By Mary Shelley
Mary Shelley's classic tale of the devastating consequences of playing God joins the SF Masterworks list.
Brilliant, driven Victor Frankenstein has at last realised his greatest ambition. The scientist has succeeded in creating intelligent life. But when his creature first stirs, Frankenstein realises he has made a monster. And, abandoned by its maker and shunned by everyone who sees it, the Doctor's creation sets out to destroy him and all that he holds dear.
Mary Shelley's FRANKENSTEIN remains one of the greatest horror stories ever written, a book that chillingly captures the unforeseen terror of playing God. And the heart-stopping fear of being pursued by a powerful, relentless killer.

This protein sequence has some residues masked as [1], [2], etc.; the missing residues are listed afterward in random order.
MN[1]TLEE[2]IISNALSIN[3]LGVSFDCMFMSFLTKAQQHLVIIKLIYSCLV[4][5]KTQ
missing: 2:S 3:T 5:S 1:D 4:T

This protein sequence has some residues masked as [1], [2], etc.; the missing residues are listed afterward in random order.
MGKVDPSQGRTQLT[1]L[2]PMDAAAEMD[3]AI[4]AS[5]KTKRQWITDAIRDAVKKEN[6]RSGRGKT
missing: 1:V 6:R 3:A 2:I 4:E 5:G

Mary Shelley (1797-1851) was a British novelist, short story writer, dramatist, essayist, biographer, and travel writer, best known for her Gothic novel FRANKENSTEIN: OR, THE MODERN PROMETHEUS (1818). She also edited and promoted the works of her husband, the Romantic poet and philosopher Percy Bysshe Shelley. Her father was the political philosopher William Godwin, and her mother was the philosopher and feminist Mary Wollstonecraft.
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11 Oct 2012
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